What? The addressable market for Vertex Pharmaceuticals' (NASDAQ:VRTX) new cystic fibrosis drug Orkambi just got a little bit bigger as the company recently announced that the Therapeutic Goods Administration of Australia has officially cleared the drug's use in the country.
This is the first medicine approved in Australia that works to treat the underlying cause of cystic fibrosis and the government has approved it for use in patients aged 12 and older who have two copies of the F508del mutation. It is estimated that approximately 1,000 Australians currently meet this label requirement.
The next step from here is for Vertex to line up reimbursement for Orkambi. Once a medicine is approved by the Therapeutic Goods Administration, it is then reviewed for cost-effectiveness by the a separate government agency called the Pharmaceutical Benefits Advisory Committee, or PBAC. Patients and investors alike will be glad to hear that that the PBAC is meeting today to discuss Orkambi and Vertex expects to have more information to share about Orkambi's availability in the country next month.
So What? It might not seem like adding 1,000 patients to the drug's addressable market would be a development worth mentioning, but consider this: Vertex generated just shy of $220 million in revenue from Orkambi in the fourth quarter from treating just 4,500 patients in the US. That gives the drug an annualized run rate of nearly $880 million. Adding another 1,000 patients to the mix holds the potential to increase Vertex's top line by roughly $195 million, assuming that Vertex can negotiate similar pricing for Orkambi in Australia. That's a sizable number for a company that is expected to produce just over $2 billion in revenue for 2016.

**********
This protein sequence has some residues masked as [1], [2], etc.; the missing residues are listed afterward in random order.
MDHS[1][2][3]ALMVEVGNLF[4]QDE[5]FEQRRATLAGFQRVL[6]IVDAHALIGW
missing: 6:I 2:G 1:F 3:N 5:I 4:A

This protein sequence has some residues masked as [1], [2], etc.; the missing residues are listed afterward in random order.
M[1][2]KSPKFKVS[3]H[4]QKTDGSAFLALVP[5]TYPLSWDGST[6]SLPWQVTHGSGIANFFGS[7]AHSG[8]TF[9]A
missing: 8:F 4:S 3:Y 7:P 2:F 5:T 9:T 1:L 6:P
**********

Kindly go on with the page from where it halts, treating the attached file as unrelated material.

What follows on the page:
Perhaps even more importantly than just the potential for revenue growth is that it helps to extend the company's lead over potential competitors. One competitor in particular, Concert Pharmaceuticals, recently announced that its compound CTP-656 showed a superior pharmacokinetic profile when compared to Vertex's Kalydeco in a Phase 1 study. The results have given Concert's management team enough confidence to move the experimental drug into Phase 2 study, so it's possible that one day this compound could compete against Vertex's medicines. The faster that Vertex can win regulatory approval around the world and rollout both Orkambi and Kalydeco now, the better.